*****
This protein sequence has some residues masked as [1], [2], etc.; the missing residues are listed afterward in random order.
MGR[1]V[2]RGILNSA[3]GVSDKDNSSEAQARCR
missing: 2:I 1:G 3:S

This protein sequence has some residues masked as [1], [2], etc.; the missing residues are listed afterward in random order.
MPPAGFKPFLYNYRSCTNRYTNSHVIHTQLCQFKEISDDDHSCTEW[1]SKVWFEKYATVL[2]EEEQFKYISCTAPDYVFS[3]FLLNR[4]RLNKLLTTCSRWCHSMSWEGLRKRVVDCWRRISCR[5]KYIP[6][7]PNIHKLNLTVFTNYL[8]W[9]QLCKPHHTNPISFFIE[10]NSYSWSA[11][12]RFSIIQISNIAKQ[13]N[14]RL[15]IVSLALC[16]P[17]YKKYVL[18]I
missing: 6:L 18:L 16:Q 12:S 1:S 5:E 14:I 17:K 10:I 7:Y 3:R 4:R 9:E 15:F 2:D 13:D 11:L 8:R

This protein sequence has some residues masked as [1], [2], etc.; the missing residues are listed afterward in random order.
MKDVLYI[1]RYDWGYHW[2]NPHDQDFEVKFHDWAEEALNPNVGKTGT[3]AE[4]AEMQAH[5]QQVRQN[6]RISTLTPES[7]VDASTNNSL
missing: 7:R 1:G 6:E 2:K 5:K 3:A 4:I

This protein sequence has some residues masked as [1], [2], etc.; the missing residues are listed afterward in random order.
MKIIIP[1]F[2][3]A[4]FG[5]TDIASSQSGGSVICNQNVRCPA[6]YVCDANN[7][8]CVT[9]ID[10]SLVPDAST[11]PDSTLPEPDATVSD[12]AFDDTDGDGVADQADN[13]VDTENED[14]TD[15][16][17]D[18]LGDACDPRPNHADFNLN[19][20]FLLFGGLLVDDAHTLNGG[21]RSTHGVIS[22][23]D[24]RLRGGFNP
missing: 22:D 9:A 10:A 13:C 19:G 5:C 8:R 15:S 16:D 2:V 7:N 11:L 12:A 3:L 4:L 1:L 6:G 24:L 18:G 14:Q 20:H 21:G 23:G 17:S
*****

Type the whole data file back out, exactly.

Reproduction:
This protein sequence has some residues masked as [1], [2], etc.; the missing residues are listed afterward in random order.
MGR[1]V[2]RGILNSA[3]GVSDKDNSSEAQARCR
missing: 2:I 1:G 3:S

This protein sequence has some residues masked as [1], [2], etc.; the missing residues are listed afterward in random order.
MPPAGFKPFLYNYRSCTNRYTNSHVIHTQLCQFKEISDDDHSCTEW[1]SKVWFEKYATVL[2]EEEQFKYISCTAPDYVFS[3]FLLNR[4]RLNKLLTTCSRWCHSMSWEGLRKRVVDCWRRISCR[5]KYIP[6][7]PNIHKLNLTVFTNYL[8]W[9]QLCKPHHTNPISFFIE[10]NSYSWSA[11][12]RFSIIQISNIAKQ[13]N[14]RL[15]IVSLALC[16]P[17]YKKYVL[18]I
missing: 6:L 18:L 16:Q 12:S 1:S 5:E 14:I 17:K 10:I 7:Y 3:R 4:R 9:E 15:F 2:D 13:D 11:L 8:R

This protein sequence has some residues masked as [1], [2], etc.; the missing residues are listed afterward in random order.
MKDVLYI[1]RYDWGYHW[2]NPHDQDFEVKFHDWAEEALNPNVGKTGT[3]AE[4]AEMQAH[5]QQVRQN[6]RISTLTPES[7]VDASTNNSL
missing: 7:R 1:G 6:E 2:K 5:K 3:A 4:I

This protein sequence has some residues masked as [1], [2], etc.; the missing residues are listed afterward in random order.
MKIIIP[1]F[2][3]A[4]FG[5]TDIASSQSGGSVICNQNVRCPA[6]YVCDANN[7][8]CVT[9]ID[10]SLVPDAST[11]PDSTLPEPDATVSD[12]AFDDTDGDGVADQADN[13]VDTENED[14]TD[15][16][17]D[18]LGDACDPRPNHADFNLN[19][20]FLLFGGLLVDDAHTLNGG[21]RSTHGVIS[22][23]D[24]RLRGGFNP
missing: 22:D 9:A 10:A 13:C 19:G 5:C 8:R 15:S 16:D 2:V 7:N 11:L 12:A 3:L 4:L 1:L 6:G 24:L 18:G 14:Q 20:H 21:G 23:G 17:S